Britain has been awarded a £1bn contract selling Hawk trainer aircraft to India after nearly two decades of stop-start negotiations, provoking accusations it is selling arms irresponsibly into a notoriously unstable region.
Human rights and arms control activists attacked the deal, saying it would exacerbate tensions in south Asia, increased last week by the Bombay bombings. They said that the aircraft could be converted to combat use in the conflict between India and Pakistan.
The Indian government said it had decided to buy 66 Hawk 115 advanced jet trainers from BAE Systems, Europe's biggest weapons manufacturer, all but clinching a sale which Tony Blair personally promoted even as India and Pakistan were in a hostile stand-off.
India said 24 of the jets would be built at the BAE plant at Brough, near Hull, while the remainder would be manufactured in India by a state-owned domestic aircraft maker, Hindustan Aeronautics Ltd, under a technology transfer licence with Britain. The decision, announced by India's Defence Secretary, Ajai Prasad, was seen by British officials as a triumph in the face of intense competition. Washington had pressed Delhi to accept a rival bid by the Czech-American company Aero Vodochody, which offered its L159B trainer. BAE's competitor Boeing has a 35 per cent stake in Vodochody.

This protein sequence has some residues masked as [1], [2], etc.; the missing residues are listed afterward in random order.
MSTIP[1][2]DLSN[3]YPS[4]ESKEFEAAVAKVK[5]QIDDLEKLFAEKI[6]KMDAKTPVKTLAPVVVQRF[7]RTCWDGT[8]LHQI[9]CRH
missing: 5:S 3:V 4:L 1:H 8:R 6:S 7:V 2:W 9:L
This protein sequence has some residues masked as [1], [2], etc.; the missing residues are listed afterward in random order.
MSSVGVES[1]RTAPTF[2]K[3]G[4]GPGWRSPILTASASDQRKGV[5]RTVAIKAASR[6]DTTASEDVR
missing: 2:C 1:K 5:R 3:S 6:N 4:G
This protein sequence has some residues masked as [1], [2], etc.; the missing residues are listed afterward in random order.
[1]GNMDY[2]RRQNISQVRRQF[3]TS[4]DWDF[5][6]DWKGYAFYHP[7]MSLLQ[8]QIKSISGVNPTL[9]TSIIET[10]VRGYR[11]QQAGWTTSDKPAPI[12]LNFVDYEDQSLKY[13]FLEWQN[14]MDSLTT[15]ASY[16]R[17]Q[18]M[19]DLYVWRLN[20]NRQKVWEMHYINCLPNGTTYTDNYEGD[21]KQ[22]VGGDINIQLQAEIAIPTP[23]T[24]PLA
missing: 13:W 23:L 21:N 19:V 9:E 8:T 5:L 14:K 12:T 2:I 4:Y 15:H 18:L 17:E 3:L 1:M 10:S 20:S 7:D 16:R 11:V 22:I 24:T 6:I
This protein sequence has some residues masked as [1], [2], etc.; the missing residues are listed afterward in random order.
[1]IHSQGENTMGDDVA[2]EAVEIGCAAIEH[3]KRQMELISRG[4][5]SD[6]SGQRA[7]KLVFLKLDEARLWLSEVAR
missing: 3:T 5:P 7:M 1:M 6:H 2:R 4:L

Geoff Hoon, the Defence Secretary, said the deal would help sustain highly skilled jobs at BAE in Brough and other aerospace companies. Government officials said a recent decision by Britain to buy 44 Hawks played an important part in the decision. Contracts have not been signed but British diplomatic sources were confident the deal would go ahead.
The move has been approved at the highest level in Delhi. The cabinet's security committee, which made the decision, was chaired by the Indian Prime Minister, Atal Bihari Vajpayee.
The deal made headlines in India, which has been increasing its defence spending in recent years, a reflection partly of its "great power" aspirations, countering the rise of China, but also of the chronic tensions with Pakistan. A press conference by Mr Prasad to announce the decision was carried live on at least three 24-hour news TV channels.
The deal was put on ice by international sanctions imposed by the West after India conducted its nuclear tests in 1998, although these were lifted after India sided with the Americans after 11 September.
The Indian air force, the fourth largest in the world, hopes the Hawks will help cut the number of pilots killed in non-combat crashes. More than 40 have died in 170 crashes over the past decade while flying Russian-made MiGs.
Roy Isbister, project co-ordinator on arms export controls for the pressure group Saferworld, said: "The aircraft is listed as a trainer but it also has a ground-attack function and is extremely well designed for the conditions in Kashmir."
The Institute for Public Policy Researchsaid the Hawk deal was a "source of serious concern". It said: "By supporting this deal, Britain will significantly strengthen India's offensive capability and contribute to further military build-up, tension and instability in the region".
Robert Parker, Amnesty International's arms and security trade specialist, said the sale would violate the Government's export criteria. He said a clause banned the issue of export licences for UK-made arms that might have an adverse effect on regional stability or be used aggressively against another country.
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